Dan Ouellette is Director of Sales for Luck Stone Corp.-Architectural Stone Division, in Richmond, VA. He is a member of the U.S. Green Building Council and the Natural Stone Council's Committee on Sustainable Building.
A growing and significant force in the construction industry is going to impact product manufacturers, including stone quarriers and suppliers, and compel them to learn, adapt and teach in order to survive and thrive. That force - referred to in terms such as â€œgreen building,â€ â€œsustainable buildingâ€ or â€œenvironmentally friendly buildingâ€ - will create a considerable level of pressure on stone industry organizations as they try to understand and adjust to its environmentally responsible concepts and construction techniques.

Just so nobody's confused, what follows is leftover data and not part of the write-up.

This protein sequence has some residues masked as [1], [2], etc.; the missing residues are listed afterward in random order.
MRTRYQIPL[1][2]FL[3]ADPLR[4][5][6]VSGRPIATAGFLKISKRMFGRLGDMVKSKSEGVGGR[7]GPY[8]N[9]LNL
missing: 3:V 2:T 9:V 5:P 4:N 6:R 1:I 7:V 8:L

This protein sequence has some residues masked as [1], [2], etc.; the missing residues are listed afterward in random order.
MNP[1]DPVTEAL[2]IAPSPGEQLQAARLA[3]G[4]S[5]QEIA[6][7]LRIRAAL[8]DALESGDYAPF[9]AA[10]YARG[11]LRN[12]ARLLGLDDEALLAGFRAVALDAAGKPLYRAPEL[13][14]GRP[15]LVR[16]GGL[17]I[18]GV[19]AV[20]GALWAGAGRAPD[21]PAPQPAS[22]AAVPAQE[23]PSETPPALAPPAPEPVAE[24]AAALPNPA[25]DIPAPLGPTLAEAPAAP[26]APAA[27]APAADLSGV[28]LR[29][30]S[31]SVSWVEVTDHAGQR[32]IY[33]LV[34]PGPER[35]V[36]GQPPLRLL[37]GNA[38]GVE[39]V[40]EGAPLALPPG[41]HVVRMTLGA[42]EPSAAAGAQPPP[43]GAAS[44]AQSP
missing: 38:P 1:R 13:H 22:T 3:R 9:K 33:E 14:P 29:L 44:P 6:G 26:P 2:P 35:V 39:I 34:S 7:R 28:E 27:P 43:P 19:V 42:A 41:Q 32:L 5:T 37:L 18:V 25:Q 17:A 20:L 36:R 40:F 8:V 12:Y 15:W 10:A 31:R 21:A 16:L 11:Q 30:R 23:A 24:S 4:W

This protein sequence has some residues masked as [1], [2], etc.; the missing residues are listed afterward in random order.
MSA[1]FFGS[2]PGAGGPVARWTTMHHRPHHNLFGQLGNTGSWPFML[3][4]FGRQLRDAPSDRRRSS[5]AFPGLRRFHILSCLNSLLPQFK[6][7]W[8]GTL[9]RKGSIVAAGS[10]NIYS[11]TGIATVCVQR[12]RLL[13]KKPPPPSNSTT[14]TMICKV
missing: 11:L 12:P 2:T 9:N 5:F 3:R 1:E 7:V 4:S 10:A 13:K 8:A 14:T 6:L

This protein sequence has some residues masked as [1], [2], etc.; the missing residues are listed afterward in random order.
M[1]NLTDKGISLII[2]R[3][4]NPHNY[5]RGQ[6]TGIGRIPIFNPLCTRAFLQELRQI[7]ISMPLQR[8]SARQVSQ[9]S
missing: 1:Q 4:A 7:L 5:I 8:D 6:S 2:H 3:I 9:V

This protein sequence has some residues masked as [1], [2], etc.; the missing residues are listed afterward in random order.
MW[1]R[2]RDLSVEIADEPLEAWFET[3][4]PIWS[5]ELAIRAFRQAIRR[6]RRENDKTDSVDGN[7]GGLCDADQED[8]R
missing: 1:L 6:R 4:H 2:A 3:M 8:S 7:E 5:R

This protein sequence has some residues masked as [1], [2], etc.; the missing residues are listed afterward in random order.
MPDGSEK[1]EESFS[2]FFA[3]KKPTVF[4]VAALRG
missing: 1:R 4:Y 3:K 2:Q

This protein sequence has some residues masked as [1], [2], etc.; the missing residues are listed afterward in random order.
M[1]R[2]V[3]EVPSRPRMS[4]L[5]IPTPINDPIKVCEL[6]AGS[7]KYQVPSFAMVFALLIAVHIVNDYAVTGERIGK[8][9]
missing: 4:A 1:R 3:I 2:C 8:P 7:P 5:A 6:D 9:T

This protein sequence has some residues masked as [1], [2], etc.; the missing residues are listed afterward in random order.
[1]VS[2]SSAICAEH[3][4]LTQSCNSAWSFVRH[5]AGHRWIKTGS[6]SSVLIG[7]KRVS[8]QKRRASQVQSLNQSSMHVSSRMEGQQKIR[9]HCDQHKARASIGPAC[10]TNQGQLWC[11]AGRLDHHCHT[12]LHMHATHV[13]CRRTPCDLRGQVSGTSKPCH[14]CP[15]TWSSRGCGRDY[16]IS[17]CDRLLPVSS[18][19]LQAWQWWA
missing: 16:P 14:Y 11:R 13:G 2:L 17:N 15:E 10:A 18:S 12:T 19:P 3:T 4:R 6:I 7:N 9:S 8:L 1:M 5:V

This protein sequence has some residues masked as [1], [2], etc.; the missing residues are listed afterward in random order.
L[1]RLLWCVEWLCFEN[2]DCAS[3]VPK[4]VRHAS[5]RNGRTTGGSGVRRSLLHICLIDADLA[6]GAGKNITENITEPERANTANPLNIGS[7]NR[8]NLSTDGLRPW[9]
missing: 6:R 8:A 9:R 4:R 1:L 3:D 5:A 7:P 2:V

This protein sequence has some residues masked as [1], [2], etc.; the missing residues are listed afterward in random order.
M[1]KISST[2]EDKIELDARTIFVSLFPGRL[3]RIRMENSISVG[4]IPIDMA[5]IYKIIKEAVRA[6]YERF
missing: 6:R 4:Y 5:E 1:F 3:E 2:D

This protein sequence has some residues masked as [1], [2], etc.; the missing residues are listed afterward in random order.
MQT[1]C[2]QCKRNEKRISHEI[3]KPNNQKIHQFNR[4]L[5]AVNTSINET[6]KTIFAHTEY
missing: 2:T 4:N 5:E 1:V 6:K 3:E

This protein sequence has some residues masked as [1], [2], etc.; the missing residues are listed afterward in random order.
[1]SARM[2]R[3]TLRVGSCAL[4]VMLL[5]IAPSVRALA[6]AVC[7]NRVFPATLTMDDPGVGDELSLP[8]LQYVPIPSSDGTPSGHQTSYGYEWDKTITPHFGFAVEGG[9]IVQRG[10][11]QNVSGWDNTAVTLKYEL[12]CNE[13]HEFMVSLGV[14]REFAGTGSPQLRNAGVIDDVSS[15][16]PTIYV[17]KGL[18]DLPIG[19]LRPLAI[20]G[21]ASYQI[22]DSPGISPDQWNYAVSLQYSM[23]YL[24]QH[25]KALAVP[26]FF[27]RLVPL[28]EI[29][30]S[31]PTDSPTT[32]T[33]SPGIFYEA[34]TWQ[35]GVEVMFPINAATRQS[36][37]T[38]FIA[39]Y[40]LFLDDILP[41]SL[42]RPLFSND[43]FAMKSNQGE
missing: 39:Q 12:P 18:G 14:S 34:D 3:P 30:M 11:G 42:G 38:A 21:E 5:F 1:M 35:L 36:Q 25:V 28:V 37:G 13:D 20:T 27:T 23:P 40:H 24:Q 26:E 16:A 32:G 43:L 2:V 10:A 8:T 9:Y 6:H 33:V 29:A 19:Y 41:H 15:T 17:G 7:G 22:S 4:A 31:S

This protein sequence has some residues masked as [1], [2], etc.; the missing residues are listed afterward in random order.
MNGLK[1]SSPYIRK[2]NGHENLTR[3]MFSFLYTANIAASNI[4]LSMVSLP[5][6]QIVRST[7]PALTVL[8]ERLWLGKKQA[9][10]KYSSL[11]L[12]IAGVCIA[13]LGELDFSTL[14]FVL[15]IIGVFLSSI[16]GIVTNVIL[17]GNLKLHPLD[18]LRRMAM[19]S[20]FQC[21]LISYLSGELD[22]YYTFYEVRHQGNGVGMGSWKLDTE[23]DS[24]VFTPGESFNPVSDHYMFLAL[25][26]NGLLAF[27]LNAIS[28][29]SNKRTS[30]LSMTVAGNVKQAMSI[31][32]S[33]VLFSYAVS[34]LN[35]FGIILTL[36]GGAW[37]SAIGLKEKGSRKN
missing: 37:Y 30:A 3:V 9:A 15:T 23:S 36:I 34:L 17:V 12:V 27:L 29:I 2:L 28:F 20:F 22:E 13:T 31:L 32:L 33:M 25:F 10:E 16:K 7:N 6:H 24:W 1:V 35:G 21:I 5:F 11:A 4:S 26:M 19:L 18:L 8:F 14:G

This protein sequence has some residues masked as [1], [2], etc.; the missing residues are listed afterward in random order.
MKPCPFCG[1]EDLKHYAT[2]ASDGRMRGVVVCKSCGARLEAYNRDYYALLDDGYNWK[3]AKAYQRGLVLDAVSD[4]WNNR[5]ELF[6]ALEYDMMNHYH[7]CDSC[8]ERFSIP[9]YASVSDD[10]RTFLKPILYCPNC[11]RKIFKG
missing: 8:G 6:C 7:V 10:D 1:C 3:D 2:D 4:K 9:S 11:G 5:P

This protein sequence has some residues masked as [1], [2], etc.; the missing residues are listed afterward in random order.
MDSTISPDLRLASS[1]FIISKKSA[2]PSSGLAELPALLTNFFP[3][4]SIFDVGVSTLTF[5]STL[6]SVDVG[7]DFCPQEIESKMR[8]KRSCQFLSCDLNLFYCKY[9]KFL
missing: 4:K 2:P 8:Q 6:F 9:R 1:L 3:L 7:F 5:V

Can natural stone be considered a green product? A hasty â€œyesâ€ answer without substantiated facts and figures could generate antagonism from people outside the natural stone industry. A casual â€œnoâ€ answer might hinder the advancement and promotion of natural stone in the fast-growing sustainable building industry. Although natural stone has been used as a traditional building material for a long time, a lot remains to be learned about its impact on the environment and how it supports sustainable building methods and principles.
For this issue, we are excited to share with you four features that focus on using compact and ultrathin slabs in both residential and commercial projects. As these products continue to gain popularity, we wanted to share different ideas of applications, including an upscale dining environment in the interior of a Saks Fifth Avenue.